Zack Snyder’s Justice League (2021)



"I don’t care how many demons he’s fought in how many hells. He’s never fought us, not us united.""I don’t care how many demons he’s fought in how many hells. He’s never fought us, not us united."

“I don’t care how many demons he’s fought in how many hells. He’s never fought us, not us united.”


What a difference a vision makes. What a difference a vision makes with studio interference when they bring in an entirely different director with a completely different style and energy that affects the entirety of the cast and crew. What may work for one studio won’t necessarily work for the next. Marvel and DC will never put out the same content in both style and tone, it’s a fever dream that the fandom must accept and learn to enjoy all the glorious content that is created. This is the golden age of comic book movies and shows. Since 2013 with Man of Steel, DC and Warner Bros have been playing “catch up” to the unfathomable success of the MCU. Again, what may work for Marvel with more comedy and a lighter family friendly tone, isn’t going to work for DC with their darker in nature storylines and their denser characters. 

At this point, we all know the stories surrounding the theatrical version of Justice League. Director Zack Snyder upon nearly completing his film had to step down due to the terrible loss of his daughter. Warner decided to bring in Avengers & Avengers: Age of Ultron director Joss Whedon to rewrite the script to add more comedy and lighthearted dialogue. In doing so, the entire film’s tone changed, and the result is an utter disappointment to the fans, to Zack Snyder and to the greatest superheroes every created-on page and screen.  In the time since the release of 2017’s theatrical version of Justice League a lot of controversy has been released about the treatment of certain cast members by the studio and their stand in director.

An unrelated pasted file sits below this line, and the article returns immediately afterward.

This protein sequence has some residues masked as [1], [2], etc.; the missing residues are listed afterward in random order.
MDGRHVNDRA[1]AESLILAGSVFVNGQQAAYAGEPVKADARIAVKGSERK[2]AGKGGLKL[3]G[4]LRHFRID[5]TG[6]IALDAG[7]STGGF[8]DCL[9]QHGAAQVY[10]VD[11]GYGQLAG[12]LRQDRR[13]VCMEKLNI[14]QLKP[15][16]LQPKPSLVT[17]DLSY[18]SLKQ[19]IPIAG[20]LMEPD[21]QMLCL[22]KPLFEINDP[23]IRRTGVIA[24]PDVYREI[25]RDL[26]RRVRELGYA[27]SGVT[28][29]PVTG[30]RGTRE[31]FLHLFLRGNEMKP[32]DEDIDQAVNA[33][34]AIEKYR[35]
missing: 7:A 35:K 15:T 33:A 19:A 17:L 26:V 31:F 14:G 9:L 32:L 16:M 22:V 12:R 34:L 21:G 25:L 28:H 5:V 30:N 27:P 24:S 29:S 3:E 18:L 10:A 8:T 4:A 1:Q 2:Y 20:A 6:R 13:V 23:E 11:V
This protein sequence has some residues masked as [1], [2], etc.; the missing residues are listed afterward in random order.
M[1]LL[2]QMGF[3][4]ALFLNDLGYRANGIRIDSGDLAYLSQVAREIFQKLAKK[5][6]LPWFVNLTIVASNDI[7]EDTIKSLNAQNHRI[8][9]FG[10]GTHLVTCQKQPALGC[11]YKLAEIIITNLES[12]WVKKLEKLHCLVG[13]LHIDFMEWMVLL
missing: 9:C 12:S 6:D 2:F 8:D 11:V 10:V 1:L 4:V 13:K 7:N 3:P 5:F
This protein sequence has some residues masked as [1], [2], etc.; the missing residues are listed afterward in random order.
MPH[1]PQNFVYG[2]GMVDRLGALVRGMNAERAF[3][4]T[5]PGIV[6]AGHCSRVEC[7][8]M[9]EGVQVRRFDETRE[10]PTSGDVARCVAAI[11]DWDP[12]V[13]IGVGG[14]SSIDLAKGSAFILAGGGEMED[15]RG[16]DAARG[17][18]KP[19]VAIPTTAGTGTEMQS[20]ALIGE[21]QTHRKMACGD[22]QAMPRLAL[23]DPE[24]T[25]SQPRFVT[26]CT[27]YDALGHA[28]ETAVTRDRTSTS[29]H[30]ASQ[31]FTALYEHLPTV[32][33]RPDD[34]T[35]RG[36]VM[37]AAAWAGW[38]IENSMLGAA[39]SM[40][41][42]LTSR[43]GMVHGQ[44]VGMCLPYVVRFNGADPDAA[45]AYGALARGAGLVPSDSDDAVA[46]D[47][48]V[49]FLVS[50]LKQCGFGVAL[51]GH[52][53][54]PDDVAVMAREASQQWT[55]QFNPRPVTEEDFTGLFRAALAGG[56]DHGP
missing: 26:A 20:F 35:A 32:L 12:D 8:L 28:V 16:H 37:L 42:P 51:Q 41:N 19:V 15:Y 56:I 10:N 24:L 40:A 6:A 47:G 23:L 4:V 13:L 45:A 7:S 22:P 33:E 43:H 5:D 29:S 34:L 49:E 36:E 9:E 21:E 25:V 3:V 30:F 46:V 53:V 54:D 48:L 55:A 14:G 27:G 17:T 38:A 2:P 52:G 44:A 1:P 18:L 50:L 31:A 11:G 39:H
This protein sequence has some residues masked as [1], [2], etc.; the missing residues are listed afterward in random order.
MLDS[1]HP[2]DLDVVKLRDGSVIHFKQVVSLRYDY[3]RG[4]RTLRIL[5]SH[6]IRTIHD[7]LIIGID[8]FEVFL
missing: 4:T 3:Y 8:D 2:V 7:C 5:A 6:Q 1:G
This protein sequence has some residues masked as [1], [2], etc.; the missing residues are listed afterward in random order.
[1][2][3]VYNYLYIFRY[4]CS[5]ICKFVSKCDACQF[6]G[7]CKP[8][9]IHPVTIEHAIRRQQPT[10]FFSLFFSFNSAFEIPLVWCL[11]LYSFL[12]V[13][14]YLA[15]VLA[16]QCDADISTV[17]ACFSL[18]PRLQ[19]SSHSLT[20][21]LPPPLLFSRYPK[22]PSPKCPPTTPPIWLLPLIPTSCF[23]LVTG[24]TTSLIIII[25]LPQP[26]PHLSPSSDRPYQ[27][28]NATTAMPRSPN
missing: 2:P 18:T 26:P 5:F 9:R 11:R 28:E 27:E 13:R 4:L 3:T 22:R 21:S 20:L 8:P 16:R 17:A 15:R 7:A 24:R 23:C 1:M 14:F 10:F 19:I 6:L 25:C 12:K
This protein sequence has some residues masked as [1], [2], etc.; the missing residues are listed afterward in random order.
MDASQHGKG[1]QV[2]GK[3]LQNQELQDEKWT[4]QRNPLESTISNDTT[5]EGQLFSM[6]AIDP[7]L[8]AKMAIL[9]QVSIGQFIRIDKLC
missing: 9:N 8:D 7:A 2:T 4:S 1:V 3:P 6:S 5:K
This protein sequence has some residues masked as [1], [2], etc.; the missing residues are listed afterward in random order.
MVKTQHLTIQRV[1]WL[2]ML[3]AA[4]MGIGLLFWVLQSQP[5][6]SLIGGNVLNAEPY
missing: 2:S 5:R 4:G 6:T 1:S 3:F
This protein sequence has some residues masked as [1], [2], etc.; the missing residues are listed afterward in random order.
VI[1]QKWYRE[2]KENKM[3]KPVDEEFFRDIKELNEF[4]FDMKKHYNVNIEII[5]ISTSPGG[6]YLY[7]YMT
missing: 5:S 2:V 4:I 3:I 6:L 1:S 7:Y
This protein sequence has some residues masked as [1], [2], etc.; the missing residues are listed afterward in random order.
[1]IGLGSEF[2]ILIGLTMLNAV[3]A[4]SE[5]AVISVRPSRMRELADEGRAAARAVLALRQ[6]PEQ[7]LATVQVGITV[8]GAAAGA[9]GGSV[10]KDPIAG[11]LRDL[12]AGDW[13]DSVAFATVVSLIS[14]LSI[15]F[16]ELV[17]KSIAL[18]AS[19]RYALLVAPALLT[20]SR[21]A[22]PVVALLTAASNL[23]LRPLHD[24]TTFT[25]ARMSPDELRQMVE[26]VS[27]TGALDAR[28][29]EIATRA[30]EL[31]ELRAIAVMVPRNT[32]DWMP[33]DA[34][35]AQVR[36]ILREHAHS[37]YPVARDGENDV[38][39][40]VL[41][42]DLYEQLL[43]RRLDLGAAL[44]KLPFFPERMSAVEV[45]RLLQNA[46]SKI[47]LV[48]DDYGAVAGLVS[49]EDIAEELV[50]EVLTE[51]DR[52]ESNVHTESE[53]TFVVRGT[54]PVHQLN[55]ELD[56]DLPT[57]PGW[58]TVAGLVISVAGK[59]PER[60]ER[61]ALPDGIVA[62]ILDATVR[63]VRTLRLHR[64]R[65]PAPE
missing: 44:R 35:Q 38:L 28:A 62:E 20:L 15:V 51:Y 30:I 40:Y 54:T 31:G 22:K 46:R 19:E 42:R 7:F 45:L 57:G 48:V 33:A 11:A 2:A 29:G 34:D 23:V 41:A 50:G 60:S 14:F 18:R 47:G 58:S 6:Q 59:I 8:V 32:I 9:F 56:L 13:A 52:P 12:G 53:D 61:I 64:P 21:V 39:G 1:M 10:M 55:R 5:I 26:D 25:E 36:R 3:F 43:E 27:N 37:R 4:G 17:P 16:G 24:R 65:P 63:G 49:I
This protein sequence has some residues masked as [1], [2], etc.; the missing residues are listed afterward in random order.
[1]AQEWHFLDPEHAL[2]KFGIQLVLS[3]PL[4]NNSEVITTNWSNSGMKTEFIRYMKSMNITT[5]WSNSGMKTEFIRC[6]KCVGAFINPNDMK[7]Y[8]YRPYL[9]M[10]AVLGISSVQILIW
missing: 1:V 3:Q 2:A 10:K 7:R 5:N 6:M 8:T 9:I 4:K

Enter… the fans. Social media has exploded with the now famous hashtag #releasethesnydercut throughout all platforms. Unrelenting and hyper supportive to see the directors cut (an enigma that was thought to have existed in its entirety but in reality, needed more work), the fans petitioned to bring Zack Snyder’s Justice League back from the dead into existence. By the graces and powers that be – mostly HBO Max trying to plant their flag in the streaming wars, Zack Snyder’s original vision for his Justice League finally came out. 

“I’m not broken. And I’m not alone.”

Not much is different between the theatrical cut and Zack Snyder’s cut as far as the bones of the movie. It’s essentially the same movie but, the differences between the two are palpable. For one, much of the theatrical version is what Zack shot – it was just edited and stripped down to almost a fraction of his true vision. From the very first scenes what sets off the events of this film all begins with the death of Superman (Henry Cavill). His screams activate the mother boxes alerting all invaders to Earth.  The story is the same – Steppenwolf (Ciarán Hinds) leads an army of Parademons to unite the three mother boxes thus creating the unity. It’s DC’s version of the Infinity Saga – it doesn’t really matter.